The governor’s chief of staff is optimistic that a vote on the omnibus education reform bill could happen later this week.
Mark Ojakian, Gov. Dannel P. Malloy’s chief of staff, said Monday that discussions this weekend went well and he is hopeful the bill may be ready later this week for debate by the Senate.
Ojakian is involved in the discussions between lawmakers and the administration and also was in charge of negotiations between the administration and the state employee unions last year.
One of the sticking points for legislative leaders in the education debate has been how union contracts are treated in the legislation.
Senate President Donald Williams said Friday that there is a threshold question they need to have answered as to “whether you can force the reopening of a contract.”
He said when the governor sought concessions last year from the state employee unions, the unions had to agree to reopen those contracts. So the question lawmakers need to have answered is: “Can you force a union to reopen a contract, if the contract has not expired?”
Lawmakers have asked the Malloy administration for legal support for that idea, Williams said. But he declined to offer any more specifics on points of negotiations between the two sides.
Malloy, who has been meeting with stakeholders in the 30 lowest performing school districts to gain support for his proposal, said Friday that the current arbitration process is too lengthy.
“Getting to the point of adopting a turnaround model may require some changes and that needs to be addressed. Arbitration as you know is a very timely process,” Malloy told reporters Friday. “Do I think arbitration is a way to settle that issue? No. But let me be specific. If this bill passes and we’re going to step in and start turning around these schools in September, there’s not enough time to do it the way it’s proposed.”
But Malloy said he doesn’t object to the unions having a role in the process.
Senate Majority Leader Martin Looney, D-New Haven, pointed out that teacher contracts were changed in that city to accommodate the new teacher evaluation process and turnaround school model.
“In some ways New Haven is a model for what we’re going to do at the state level,” Looney said last week.
Malloy, who has been negotiating the legislation with both Democratic and Republican lawmakers, said, “In private sessions Democrats and Republicans alike know we need to make change.”
But “Making change is difficult and I’m well cognizant of that fact,” Malloy said. “On the other hand making change is required of us all when it comes to this.”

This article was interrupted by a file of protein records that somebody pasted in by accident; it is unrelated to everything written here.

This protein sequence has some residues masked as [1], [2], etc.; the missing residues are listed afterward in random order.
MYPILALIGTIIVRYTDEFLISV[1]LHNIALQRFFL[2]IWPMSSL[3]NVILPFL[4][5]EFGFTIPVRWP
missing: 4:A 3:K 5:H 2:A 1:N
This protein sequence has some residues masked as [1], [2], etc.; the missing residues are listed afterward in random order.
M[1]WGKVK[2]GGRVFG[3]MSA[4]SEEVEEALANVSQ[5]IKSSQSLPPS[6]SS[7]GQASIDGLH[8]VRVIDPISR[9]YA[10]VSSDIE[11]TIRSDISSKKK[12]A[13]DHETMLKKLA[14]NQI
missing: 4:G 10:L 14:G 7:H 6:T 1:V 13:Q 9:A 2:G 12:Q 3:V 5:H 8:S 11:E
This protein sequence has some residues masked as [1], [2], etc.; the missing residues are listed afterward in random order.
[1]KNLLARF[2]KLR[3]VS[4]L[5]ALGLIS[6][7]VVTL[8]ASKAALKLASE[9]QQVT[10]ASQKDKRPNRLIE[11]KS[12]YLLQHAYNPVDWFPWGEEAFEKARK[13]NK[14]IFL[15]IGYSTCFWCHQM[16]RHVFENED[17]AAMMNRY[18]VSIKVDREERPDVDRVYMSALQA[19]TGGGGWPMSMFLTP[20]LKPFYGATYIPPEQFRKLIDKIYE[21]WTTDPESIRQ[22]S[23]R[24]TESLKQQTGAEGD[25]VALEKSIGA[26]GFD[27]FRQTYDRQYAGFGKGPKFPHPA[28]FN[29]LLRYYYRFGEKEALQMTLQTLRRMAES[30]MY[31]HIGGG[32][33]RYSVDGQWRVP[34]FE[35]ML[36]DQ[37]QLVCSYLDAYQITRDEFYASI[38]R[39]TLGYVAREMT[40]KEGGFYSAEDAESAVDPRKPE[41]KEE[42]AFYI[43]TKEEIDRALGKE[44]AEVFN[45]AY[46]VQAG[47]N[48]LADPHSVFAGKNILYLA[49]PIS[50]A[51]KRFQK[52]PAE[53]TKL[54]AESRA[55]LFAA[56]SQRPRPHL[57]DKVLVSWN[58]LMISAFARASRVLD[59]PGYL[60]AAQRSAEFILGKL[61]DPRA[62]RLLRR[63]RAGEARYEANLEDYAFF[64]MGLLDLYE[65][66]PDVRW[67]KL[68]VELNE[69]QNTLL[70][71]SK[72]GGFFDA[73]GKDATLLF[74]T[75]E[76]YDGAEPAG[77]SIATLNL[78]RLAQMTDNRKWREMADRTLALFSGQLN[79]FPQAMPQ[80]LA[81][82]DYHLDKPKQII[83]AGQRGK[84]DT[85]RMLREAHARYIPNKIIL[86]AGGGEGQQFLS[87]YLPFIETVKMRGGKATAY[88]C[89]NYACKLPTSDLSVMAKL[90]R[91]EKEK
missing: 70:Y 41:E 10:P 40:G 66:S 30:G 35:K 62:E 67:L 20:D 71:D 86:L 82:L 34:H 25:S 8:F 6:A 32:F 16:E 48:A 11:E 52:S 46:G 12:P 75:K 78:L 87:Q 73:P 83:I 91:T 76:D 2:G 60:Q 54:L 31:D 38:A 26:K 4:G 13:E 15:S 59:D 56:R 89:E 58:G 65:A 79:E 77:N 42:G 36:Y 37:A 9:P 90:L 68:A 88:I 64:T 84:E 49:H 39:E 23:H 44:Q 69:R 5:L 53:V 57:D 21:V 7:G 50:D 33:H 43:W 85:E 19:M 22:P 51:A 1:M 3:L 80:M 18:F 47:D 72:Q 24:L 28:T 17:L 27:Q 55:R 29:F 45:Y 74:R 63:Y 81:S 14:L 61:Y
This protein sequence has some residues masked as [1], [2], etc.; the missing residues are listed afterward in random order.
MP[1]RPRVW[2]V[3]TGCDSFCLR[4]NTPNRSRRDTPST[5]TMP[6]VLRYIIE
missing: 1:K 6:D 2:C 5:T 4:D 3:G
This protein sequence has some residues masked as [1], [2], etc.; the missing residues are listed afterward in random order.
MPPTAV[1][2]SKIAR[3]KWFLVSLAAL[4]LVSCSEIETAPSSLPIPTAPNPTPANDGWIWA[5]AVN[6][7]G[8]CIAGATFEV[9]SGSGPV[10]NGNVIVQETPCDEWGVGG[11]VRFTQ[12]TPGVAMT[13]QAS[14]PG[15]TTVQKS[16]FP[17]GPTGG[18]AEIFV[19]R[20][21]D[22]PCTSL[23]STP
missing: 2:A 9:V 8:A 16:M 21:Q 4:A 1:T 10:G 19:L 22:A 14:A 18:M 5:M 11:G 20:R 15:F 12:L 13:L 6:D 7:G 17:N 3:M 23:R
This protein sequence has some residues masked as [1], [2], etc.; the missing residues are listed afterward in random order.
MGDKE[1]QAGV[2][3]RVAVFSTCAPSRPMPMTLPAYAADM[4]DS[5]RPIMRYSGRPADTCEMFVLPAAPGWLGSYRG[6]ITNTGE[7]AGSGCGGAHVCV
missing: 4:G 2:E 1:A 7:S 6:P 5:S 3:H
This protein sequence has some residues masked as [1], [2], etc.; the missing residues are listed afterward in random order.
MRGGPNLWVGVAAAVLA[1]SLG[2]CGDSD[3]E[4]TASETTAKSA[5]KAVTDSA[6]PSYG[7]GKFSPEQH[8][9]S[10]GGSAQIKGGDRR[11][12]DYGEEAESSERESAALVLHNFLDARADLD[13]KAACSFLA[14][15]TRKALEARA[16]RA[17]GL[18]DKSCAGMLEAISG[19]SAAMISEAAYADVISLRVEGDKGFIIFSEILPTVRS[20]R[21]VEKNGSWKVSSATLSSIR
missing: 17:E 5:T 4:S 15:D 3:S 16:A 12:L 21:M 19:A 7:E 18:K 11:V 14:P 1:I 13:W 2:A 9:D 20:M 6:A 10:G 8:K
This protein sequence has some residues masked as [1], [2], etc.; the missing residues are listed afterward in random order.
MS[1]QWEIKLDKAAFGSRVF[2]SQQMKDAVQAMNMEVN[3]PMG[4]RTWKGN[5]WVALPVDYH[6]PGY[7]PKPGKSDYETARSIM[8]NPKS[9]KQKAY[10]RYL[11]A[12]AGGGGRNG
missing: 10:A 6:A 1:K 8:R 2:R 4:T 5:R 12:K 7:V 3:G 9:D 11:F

Rep. Andrew Fleischmann, co-chairman of the Education Committee, said Monday that “discussions are still ongoing,” but he declined further comment.
Last week, CTNewsjunkie obtained a copy of the eight-page summary of a new draft of the legislation being circulated by lawmakers around the Capitol.
Williams said the summary included “many of the changes that were made to the Education Committee bill, but not all the changes.”
Lawmakers are trying to find a solution that makes a difference, Williams said. “Not just something that is, you know, part of the latest education policy fashion or trend, we’ve been down this road before.”
Williams cited the federal No Child Left Behind law, which was supposed to fundamentally change the education system.
“In point of fact, it just created an atmosphere of teaching to the test, branding many schools [as] ‘failing’ when they weren’t failing. Other schools that were failing didn’t get the financial resources that were originally promised,” he said.
Most people agree that No Child Left Behind has been a failure, Williams said. Connecticut lawmakers don’t want to repeat those mistakes and “embrace reform for reform’s sake,” he said.
Williams declined to comment on what sticking points may remain between the governor’s office and lawmakers.
“Obviously, we had some policy disagreements or else we would have passed the governor’s bill right out of the box. These disagreements are fair, reasonable. It’s my expectation that we will have resolved all of those in the not-too-distant future,” he said.
Looney said lawmakers have been able to work with Malloy on a number of issues, so there’s no reason to think the same can’t be accomplished with education.
“We’ve worked in close partnership with a Democratic governor, so we expect to continue to do that on issues that are easy and issues that are hard,” he said.
But the process is frustrating for those on the outside.
“Closed-door negotiations have dominated the process, and no new policy language has publicly emerged for legislators to vet,” Patrick Riccards, CEO of Connecticut Coalition for Achievement Now, wrote in an email Monday.
“The reality of the ‘Year for Education Reform’ is that we appear no closer to enacting laws to help our school children today than we were at the start of the legislative session,” Riccards said.
The state’s two teacher unions and the teachers that belong to them held a two-day rally outside the Capitol last week to make sure their voices weren’t lost in the debate. Teachers are still concerned about several aspects of the legislation, including how it will impact tenure and certification.
Hugh McQuaid contributed to this report.